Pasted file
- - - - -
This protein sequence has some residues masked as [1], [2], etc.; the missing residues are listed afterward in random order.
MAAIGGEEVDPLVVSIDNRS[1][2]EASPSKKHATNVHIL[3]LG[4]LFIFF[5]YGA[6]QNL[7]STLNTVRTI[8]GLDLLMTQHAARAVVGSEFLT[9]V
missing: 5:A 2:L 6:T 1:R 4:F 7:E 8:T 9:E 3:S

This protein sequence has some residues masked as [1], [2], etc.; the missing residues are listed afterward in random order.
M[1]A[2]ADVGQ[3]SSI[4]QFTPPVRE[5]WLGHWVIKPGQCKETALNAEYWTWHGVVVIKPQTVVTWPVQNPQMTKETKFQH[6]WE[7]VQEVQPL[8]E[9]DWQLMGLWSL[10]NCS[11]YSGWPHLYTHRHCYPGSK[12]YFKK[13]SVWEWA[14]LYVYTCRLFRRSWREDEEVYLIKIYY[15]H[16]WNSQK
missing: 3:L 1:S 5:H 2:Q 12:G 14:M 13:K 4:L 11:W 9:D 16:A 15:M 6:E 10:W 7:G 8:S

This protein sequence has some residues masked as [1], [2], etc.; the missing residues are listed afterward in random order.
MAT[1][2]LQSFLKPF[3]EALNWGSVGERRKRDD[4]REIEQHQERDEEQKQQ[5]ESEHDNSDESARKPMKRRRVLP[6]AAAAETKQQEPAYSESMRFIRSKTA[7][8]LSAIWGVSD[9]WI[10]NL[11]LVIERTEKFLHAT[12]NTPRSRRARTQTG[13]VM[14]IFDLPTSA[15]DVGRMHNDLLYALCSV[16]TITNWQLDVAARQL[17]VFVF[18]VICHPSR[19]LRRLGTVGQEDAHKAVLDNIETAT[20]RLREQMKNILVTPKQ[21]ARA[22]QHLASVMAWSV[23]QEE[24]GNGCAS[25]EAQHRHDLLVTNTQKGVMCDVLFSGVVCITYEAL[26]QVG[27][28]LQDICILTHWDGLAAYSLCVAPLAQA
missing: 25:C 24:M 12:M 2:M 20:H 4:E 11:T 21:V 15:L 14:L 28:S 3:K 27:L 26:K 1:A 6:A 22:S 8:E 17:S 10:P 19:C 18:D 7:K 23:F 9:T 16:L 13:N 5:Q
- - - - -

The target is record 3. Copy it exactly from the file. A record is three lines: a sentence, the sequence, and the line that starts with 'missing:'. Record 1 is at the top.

This protein sequence has some residues masked as [1], [2], etc.; the missing residues are listed afterward in random order.
MAT[1][2]LQSFLKPF[3]EALNWGSVGERRKRDD[4]REIEQHQERDEEQKQQ[5]ESEHDNSDESARKPMKRRRVLP[6]AAAAETKQQEPAYSESMRFIRSKTA[7][8]LSAIWGVSD[9]WI[10]NL[11]LVIERTEKFLHAT[12]NTPRSRRARTQTG[13]VM[14]IFDLPTSA[15]DVGRMHNDLLYALCSV[16]TITNWQLDVAARQL[17]VFVF[18]VICHPSR[19]LRRLGTVGQEDAHKAVLDNIETAT[20]RLREQMKNILVTPKQ[21]ARA[22]QHLASVMAWSV[23]QEE[24]GNGCAS[25]EAQHRHDLLVTNTQKGVMCDVLFSGVVCITYEAL[26]QVG[27][28]LQDICILTHWDGLAAYSLCVAPLAQA
missing: 25:C 24:M 12:M 2:M 20:H 4:E 11:T 21:V 15:L 14:L 28:S 3:K 27:L 26:K 1:A 6:A 22:S 8:E 17:S 10:P 19:C 18:D 7:K 23:F 9:T 16:L 13:N 5:Q